The Witches of Pendle Forest,
Mention witch trials and most people think of the Salem Witch Trials in Massachusetts, and Puritans. America wasn’t the only place witches were being hunted and executed, however. One of the most famous – and most deadly – witch trials happened in England in 1612. The Witches of Pendle Forest, as they have come to be called, were ten women and two men who were accused of witchcraft and tried. Also at the trials of 1612 were eight others, the Samlesbury Witches. The aspects of the trial were documented and published, allowing us to have insight into what occurred. The Wonderfull Discoverie of Witches in the Countie of Lancaster, by the clerk of the court Thomas Potts, provides detail that would otherwise be lost to legend and myth.
King James, Lancashire, and the Fear of Witchcraft
The trials occurred in County Lancashire, an area that held more witch trials than any other county in the three kingdoms under King James’ rule. It was an area that was thought of as tending towards the lawless, and many people were experiencing varying levels of plight that threatened their livelihood. As is often true with human nature, when bad luck befell many residents, they looked to outside sources as the cause.
Though the people of Lancashire not-so-quietly held to their Catholic beliefs, they clearly agreed with King James on the threat of witchcraft. James became interested in witchcraft after visiting Denmark. He attended the North Berwick Witch trials in Scotland and became increasingly convinced that witches were a major threat to be dealt with. He wrote his own book on the subject, Daemonologie, in 1597. He personally oversaw the torture of women accused of being witches. He encouraged his subjects to not only report on witches, but those who supported witchcraft by going to them for herbal remedies and other assistance.
King James’ fears were even implemented into law. Officials were told to report on those who refused to attend church or take communion. The King’s doctrines led to widespread distrust and fear, so by 1612, a perfect storm of consequences combined in Lancashire to create an environment ready to persecute the smallest slight as witchcraft.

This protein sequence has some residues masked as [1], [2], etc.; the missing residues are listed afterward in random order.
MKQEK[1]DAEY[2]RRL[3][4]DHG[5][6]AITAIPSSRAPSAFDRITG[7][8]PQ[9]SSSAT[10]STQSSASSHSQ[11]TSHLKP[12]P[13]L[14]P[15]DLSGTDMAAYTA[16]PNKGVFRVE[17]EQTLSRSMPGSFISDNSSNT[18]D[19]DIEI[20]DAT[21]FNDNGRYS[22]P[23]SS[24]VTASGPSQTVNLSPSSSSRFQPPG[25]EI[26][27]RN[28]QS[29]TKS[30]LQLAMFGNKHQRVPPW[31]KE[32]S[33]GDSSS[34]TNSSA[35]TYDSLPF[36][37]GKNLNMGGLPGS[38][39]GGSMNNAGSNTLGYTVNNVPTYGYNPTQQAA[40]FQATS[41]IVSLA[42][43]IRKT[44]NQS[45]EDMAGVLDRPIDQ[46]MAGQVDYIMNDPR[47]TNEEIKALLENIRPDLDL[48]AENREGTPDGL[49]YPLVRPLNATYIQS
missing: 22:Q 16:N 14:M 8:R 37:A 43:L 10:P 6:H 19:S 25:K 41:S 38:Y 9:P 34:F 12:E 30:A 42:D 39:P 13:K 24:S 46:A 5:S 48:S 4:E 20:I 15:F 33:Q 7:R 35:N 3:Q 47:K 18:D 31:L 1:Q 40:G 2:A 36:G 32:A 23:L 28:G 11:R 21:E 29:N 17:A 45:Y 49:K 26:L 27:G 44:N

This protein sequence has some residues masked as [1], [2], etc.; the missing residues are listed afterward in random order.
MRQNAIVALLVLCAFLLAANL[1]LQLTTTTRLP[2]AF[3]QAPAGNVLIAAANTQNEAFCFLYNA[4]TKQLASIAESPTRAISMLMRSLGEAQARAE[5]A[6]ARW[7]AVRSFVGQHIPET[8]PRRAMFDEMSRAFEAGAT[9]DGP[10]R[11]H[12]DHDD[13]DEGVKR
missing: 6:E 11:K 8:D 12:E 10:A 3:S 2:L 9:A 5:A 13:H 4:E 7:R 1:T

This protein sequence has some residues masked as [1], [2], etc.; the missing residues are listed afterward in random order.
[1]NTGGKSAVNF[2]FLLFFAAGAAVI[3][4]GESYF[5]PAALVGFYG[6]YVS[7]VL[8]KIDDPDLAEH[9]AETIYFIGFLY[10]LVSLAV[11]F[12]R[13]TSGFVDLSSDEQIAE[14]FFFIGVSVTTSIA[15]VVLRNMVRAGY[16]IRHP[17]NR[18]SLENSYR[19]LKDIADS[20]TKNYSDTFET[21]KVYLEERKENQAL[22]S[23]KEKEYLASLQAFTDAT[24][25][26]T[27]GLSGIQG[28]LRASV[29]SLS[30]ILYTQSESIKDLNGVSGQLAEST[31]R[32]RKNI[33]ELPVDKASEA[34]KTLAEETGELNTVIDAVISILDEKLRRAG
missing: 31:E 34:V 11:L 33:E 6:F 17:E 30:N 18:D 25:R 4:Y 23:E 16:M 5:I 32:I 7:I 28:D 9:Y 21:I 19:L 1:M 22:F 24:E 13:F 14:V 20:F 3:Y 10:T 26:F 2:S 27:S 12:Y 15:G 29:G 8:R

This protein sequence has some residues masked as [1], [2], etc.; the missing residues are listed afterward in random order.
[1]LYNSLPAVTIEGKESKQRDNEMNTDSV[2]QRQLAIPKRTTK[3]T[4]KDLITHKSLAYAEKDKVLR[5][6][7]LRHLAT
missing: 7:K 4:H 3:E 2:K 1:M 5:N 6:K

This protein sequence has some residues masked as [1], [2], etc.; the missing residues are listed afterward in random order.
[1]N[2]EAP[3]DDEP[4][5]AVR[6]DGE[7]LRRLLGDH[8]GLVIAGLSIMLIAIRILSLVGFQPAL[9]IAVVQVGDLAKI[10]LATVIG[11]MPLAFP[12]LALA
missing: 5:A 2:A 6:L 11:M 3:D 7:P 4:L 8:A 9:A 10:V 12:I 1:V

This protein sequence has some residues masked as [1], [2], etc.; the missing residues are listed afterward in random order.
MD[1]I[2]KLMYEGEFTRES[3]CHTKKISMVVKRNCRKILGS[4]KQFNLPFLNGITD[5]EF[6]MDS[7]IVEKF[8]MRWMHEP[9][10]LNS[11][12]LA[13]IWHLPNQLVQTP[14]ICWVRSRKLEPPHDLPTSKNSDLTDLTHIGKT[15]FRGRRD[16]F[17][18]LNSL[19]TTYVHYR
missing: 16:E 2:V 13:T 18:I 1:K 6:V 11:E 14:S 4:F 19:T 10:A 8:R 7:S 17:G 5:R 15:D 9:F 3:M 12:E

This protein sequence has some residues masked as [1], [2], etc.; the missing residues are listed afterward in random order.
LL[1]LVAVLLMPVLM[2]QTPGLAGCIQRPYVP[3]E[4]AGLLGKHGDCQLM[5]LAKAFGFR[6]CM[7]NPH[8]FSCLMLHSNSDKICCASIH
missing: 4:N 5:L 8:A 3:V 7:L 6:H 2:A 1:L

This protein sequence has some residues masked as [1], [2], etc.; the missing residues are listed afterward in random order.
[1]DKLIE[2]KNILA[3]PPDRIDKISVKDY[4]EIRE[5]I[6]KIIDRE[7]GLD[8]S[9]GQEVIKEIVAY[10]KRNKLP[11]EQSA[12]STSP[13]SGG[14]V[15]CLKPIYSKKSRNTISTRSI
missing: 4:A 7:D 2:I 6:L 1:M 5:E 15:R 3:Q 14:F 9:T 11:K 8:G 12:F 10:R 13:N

Rival Families: Demdike and Chattox
Along with the heightened sensitivities the area was experiencing, underlying hostilities started coming to the surface. In the Pendle Hill area, two families had been at odds for generations. Six members of the Demdike family, headed by Elizabeth “Old Demdike” Southerns, and the Chattox Family, headed by Anne “Mother Chattox” Whittle, were part of the accused in the Pendle Witch Trials. Though it isn’t clear what began the feud, it is believed that members of the Chattox family stole goods from the home of the Demdike family and that began the feud. John Device, Old Demdike’s son, blamed his ongoing illness (which led to his death) on the Chattox family.
Old Demdike was a known, but accepted, witch in the area. She had been acting as a healer for the village for over 50 years. Though witchcraft was always viewed with suspicion, it was an accepted part of village life for many people in England at the time. A woman who dealt in herbs and medicines, helped those that others couldn’t, and offered hope to the hopeless was common in many small villages. The village turned on her though, when her granddaughter accused her of witchcraft.
If the rising tensions of the area were the kindling that led to the trials, the spark that lit the fire was an altercation involving the peddler John Law. Alizon Device, the granddaughter of Old Demdike, was on the road to Trawden Forest. It was here that she encountered John Law and the goods he was peddling. She asked John Law for some pins – it is not known if she intended to pay for them or if she was merely begging – and he refused. At his refusal, Alizon “cursed” him. We don’t know what she said, if it was merely anger at his refusal or a clear curse for his actions.
A short while later, John Law suffered a stroke. Remembering his meeting with Alizon Device, he blamed her for his malady. He went to the county officials and formally accused her of witchcraft. She was arrested and questioned. Perhaps hoping to bank on the goodwill shown to her grandmother all those years, she named her as a witch as well. Perhaps as an act of revenge, knowing how the crown treated witches, Alizon also accused members of the rival Chattox family of witchcraft.